Mason had an excellent career at Kansas, but scouts questioned his size (5-foot-11) and defense. Early in the season he outplayed fellow Kings rookie guard De’Aaron Fox. Mason is recovering from a heel injury that’s kept him out nearly two months. The Nuggets get an offense-minded guard to back up the emerging Jamal Murray.
25. Philadelphia 76ers – Malik Monk, G, Kentucky
Where He Went on Draft Night: No. 11
Stats: 5.0 PPG, 1.2 APG, 34% 3FG, 7.6 PER
Actual Pick: Anzejs Pasecniks
Monk has struggled on defense, been in and out of the G-League, and has only gotten spot minutes with the Hornets. The prolific scorer we saw at Kentucky hasn’t shown up yet. The Sixers, seeing his potential and loving projects in line with The Process, roll the dice on another shooter.
26. Portland Trailblazers – Sindarius Thornwell, G, South Carolina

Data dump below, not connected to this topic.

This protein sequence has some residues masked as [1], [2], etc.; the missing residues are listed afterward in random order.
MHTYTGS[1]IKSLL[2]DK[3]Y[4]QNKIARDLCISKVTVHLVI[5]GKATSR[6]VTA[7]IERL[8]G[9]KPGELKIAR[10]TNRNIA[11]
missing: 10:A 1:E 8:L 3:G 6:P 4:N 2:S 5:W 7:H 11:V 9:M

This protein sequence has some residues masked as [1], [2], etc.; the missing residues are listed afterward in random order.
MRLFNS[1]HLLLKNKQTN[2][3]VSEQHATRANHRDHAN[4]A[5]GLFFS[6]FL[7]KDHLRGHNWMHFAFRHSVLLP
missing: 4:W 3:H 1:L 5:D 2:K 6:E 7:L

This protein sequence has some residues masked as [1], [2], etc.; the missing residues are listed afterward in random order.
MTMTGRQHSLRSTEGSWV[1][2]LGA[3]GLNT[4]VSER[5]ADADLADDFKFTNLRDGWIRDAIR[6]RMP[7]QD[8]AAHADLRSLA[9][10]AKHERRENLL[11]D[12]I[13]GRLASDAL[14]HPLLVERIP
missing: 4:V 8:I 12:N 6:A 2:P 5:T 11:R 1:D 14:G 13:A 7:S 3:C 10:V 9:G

Where He Went on Draft Night: No. 48
Stats: 3.3 PPG, 1.5 RPG, 39% 3FG, 7.9 PER
Actual Pick: Caleb Swanigan
Thornwell starred on a South Carolina team that stunned college basketball fans with its run to the Final Four. The Clippers are high on Thornwell and the next guy on this list, Jawun Evans, both of whom they snagged in the second round. Thornwell has played well for the Clippers’ Lou Williams-led second unit. The Blazers get a wing who doesn’t shoot much but does a little bit of everything.
27. Los Angeles Lakers – Jawun Evans, G, Oklahoma State
Where He Went on Draft Night: No. 39
Stats: 5.6 PPG, 2.0 RPG, 2.4 APG, 7.2 PER
Actual Pick: Kyle Kuzma
Scouts thought the 6-foot Evans, an explosive scorer at OK State, would struggle adapting to the pros. He’s been a surprise, dropping 15 twice and providing great pressure D, forcing teams to start their offense late in the shot clock. He deserves more of Austin Rivers’ minutes. Evans has missed time lately with a groin and abdominal strain but has had a solid rookie year.
28. Utah Jazz – Justin Patton, C, Creighton